Teens Turning Down Fruits And Vegetables
The Centers for Disease Control and Prevention (CDC) released a report yesterday highlighting the need for healthier school lunches. The report, based on data from the 2010 National Youth Physical Activity and Nutrition Study (NYPANS), shows that one-third of high school students do not eat vegetables each day and more than 25 percent do not always have a daily serving of fruit.
“Our basic findings are that fruit and vegetable consumption among high school students is low,” said Sonia A. Kim, a CDC epidemiologist and one of the authors of the study. “There´s more that schools and communities can do to encourage consumption.”
The least amount of vegetables were consumed by Black and Hispanic children, according to the report, and overall, only 16.8 percent of teens ate fruit more than four times a day and even fewer, 11.2 percent, ate vegetables that often, David Beasley reports for Reuters.
The CDC maintains that fruits and vegetables reduce chronic diseases and some cancers and can help manage proper weight. The CDC advises adolescents who exercise less than 30 minutes a day to eat 1.5 cups of fruit and 2.5 cups of vegetables daily for females and for males to eat two cups of fruit and three cups of vegetables.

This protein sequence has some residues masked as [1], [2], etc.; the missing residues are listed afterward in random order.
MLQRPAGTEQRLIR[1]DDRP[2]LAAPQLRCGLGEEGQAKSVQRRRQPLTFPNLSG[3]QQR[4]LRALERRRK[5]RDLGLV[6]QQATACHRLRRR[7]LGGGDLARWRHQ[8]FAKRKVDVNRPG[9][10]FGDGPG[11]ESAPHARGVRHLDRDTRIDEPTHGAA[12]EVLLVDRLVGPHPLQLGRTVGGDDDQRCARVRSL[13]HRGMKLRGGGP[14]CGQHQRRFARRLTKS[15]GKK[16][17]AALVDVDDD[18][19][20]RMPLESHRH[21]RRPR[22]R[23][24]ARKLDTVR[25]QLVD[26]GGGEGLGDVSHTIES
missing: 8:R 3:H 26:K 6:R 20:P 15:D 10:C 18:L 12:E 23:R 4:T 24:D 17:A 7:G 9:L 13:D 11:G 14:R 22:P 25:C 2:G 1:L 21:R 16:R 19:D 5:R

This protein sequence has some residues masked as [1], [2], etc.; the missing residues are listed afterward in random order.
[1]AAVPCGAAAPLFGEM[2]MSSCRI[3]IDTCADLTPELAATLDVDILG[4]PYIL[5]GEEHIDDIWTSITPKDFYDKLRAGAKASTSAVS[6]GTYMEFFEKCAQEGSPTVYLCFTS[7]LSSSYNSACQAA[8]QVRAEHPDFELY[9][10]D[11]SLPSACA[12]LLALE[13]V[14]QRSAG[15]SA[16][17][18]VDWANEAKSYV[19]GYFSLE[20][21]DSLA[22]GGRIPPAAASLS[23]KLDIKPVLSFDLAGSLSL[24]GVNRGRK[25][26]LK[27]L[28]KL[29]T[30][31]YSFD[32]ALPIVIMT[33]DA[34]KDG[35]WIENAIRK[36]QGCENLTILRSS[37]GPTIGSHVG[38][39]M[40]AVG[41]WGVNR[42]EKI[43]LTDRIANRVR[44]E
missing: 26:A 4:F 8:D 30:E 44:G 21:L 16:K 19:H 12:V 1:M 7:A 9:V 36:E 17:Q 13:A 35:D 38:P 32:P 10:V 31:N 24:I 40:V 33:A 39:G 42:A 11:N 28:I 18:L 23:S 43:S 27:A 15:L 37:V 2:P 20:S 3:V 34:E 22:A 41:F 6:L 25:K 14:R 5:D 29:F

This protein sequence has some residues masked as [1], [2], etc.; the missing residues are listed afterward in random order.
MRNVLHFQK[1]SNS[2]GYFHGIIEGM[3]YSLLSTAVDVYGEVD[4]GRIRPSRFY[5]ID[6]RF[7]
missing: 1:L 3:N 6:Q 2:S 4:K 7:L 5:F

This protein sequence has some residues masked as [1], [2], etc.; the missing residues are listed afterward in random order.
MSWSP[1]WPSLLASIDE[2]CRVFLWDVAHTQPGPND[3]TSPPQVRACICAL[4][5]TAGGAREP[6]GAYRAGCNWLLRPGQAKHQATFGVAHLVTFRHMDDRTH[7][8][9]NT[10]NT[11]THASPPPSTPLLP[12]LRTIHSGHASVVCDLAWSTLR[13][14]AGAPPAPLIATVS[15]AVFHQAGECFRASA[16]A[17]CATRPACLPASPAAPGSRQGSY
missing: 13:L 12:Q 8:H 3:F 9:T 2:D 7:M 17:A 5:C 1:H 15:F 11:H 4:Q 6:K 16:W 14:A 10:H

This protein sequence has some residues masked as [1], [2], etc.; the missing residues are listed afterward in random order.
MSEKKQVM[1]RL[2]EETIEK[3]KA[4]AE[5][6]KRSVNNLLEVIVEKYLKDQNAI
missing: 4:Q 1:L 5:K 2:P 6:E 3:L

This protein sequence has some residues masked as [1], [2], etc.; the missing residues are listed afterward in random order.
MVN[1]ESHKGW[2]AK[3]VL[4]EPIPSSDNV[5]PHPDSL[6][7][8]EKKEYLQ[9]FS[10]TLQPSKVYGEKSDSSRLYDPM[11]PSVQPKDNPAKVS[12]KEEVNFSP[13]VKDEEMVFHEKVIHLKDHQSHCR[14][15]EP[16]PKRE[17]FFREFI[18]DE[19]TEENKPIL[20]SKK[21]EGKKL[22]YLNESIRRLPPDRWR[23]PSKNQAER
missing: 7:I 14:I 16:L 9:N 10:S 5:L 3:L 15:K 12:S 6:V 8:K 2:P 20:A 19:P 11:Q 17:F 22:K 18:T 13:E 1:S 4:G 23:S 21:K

The lack of fruit and vegetable consumption by teens shows a need for effective strategies to increase consumption of fruits and vegetables. Policy and environmental approaches to provide greater access to and availability of fruits and vegetables are among the strategies that schools and communities might choose to achieve this goal.
The reasons why high school students do not eat enough fruits and vegetables was not explicitly examined, but it does recommend increasing the availability of healthier foods in schools. A CDC program called “Let´s Move Salad Bars to Schools,” has a goal of putting 6,000 salad bars in schools over the next three years.
“There is evidence that salad bars do increase fruit and vegetable consumption among children,” Kim told Reuters. School and community gardening programs and farmer´s markets also encourage healthier eating, Kim said.
On the Net: